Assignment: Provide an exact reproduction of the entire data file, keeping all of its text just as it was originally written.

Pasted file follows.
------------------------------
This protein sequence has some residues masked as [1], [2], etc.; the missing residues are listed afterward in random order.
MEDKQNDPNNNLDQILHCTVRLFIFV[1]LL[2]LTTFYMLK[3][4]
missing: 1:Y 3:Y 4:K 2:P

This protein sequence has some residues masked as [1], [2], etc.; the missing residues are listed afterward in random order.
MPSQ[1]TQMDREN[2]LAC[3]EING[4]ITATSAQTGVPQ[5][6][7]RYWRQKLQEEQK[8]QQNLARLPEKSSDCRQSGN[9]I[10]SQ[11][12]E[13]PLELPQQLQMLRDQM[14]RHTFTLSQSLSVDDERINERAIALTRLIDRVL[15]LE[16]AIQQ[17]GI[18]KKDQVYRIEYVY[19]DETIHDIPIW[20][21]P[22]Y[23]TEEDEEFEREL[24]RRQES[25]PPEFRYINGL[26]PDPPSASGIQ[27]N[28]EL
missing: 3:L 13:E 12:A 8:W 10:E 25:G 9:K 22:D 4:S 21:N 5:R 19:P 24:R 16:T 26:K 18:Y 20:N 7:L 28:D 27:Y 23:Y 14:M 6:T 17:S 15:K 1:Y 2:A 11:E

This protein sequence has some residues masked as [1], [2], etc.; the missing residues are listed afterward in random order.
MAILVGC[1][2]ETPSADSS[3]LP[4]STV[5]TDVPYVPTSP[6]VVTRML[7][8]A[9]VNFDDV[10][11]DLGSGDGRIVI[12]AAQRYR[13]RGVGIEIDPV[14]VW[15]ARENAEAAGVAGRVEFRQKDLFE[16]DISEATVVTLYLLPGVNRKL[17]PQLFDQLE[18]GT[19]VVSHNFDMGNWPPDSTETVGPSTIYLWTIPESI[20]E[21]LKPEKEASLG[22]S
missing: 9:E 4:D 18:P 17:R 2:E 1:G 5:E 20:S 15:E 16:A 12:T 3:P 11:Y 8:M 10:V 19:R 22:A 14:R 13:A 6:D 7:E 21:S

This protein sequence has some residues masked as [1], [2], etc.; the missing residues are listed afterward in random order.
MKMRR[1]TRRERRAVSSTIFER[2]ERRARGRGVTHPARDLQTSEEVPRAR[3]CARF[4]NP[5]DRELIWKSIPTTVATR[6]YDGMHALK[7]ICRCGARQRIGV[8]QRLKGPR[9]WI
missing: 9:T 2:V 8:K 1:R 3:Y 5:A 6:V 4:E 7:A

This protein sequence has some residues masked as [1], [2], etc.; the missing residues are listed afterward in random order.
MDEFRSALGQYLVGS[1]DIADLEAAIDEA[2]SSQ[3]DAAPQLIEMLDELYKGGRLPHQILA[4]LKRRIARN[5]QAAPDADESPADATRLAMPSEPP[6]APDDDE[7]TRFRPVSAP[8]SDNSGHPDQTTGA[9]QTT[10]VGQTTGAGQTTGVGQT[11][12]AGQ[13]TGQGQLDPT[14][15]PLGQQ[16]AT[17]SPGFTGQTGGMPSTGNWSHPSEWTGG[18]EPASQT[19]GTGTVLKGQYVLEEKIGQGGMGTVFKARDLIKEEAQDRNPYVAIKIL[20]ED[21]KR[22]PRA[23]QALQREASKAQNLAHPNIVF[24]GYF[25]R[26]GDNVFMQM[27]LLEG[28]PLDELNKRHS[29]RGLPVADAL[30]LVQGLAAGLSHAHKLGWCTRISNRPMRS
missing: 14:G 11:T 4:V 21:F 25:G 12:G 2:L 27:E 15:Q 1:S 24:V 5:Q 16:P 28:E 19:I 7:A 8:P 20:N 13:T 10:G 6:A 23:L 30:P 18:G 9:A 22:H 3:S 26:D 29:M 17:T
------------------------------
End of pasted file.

This protein sequence has some residues masked as [1], [2], etc.; the missing residues are listed afterward in random order.
MEDKQNDPNNNLDQILHCTVRLFIFV[1]LL[2]LTTFYMLK[3][4]
missing: 1:Y 3:Y 4:K 2:P

This protein sequence has some residues masked as [1], [2], etc.; the missing residues are listed afterward in random order.
MPSQ[1]TQMDREN[2]LAC[3]EING[4]ITATSAQTGVPQ[5][6][7]RYWRQKLQEEQK[8]QQNLARLPEKSSDCRQSGN[9]I[10]SQ[11][12]E[13]PLELPQQLQMLRDQM[14]RHTFTLSQSLSVDDERINERAIALTRLIDRVL[15]LE[16]AIQQ[17]GI[18]KKDQVYRIEYVY[19]DETIHDIPIW[20][21]P[22]Y[23]TEEDEEFEREL[24]RRQES[25]PPEFRYINGL[26]PDPPSASGIQ[27]N[28]EL
missing: 3:L 13:E 12:A 8:W 10:E 25:G 9:K 22:D 4:S 21:N 5:R 19:P 24:R 16:T 26:K 18:Y 20:N 7:L 28:D 27:Y 23:Y 14:M 6:T 17:S 15:K 1:Y 2:A 11:E

This protein sequence has some residues masked as [1], [2], etc.; the missing residues are listed afterward in random order.
MAILVGC[1][2]ETPSADSS[3]LP[4]STV[5]TDVPYVPTSP[6]VVTRML[7][8]A[9]VNFDDV[10][11]DLGSGDGRIVI[12]AAQRYR[13]RGVGIEIDPV[14]VW[15]ARENAEAAGVAGRVEFRQKDLFE[16]DISEATVVTLYLLPGVNRKL[17]PQLFDQLE[18]GT[19]VVSHNFDMGNWPPDSTETVGPSTIYLWTIPESI[20]E[21]LKPEKEASLG[22]S
missing: 9:E 4:D 18:P 17:R 2:E 1:G 5:E 20:S 15:E 16:A 12:T 3:P 11:Y 8:M 10:V 19:R 22:A 14:R 13:A 6:D 7:E 21:S

This protein sequence has some residues masked as [1], [2], etc.; the missing residues are listed afterward in random order.
MKMRR[1]TRRERRAVSSTIFER[2]ERRARGRGVTHPARDLQTSEEVPRAR[3]CARF[4]NP[5]DRELIWKSIPTTVATR[6]YDGMHALK[7]ICRCGARQRIGV[8]QRLKGPR[9]WI
missing: 9:T 2:V 8:K 1:R 3:Y 5:A 6:V 4:E 7:A

This protein sequence has some residues masked as [1], [2], etc.; the missing residues are listed afterward in random order.
MDEFRSALGQYLVGS[1]DIADLEAAIDEA[2]SSQ[3]DAAPQLIEMLDELYKGGRLPHQILA[4]LKRRIARN[5]QAAPDADESPADATRLAMPSEPP[6]APDDDE[7]TRFRPVSAP[8]SDNSGHPDQTTGA[9]QTT[10]VGQTTGAGQTTGVGQT[11][12]AGQ[13]TGQGQLDPT[14][15]PLGQQ[16]AT[17]SPGFTGQTGGMPSTGNWSHPSEWTGG[18]EPASQT[19]GTGTVLKGQYVLEEKIGQGGMGTVFKARDLIKEEAQDRNPYVAIKIL[20]ED[21]KR[22]PRA[23]QALQREASKAQNLAHPNIVF[24]GYF[25]R[26]GDNVFMQM[27]LLEG[28]PLDELNKRHS[29]RGLPVADAL[30]LVQGLAAGLSHAHKLGWCTRISNRPMRS
missing: 14:G 11:T 4:V 21:F 25:G 12:G 2:L 27:E 15:Q 1:S 24:V 5:Q 16:P 28:E 19:I 7:A 8:P 20:N 13:T 10:G 6:A 23:L 30:P 18:G 9:A 22:H 3:S 26:D 29:M 17:T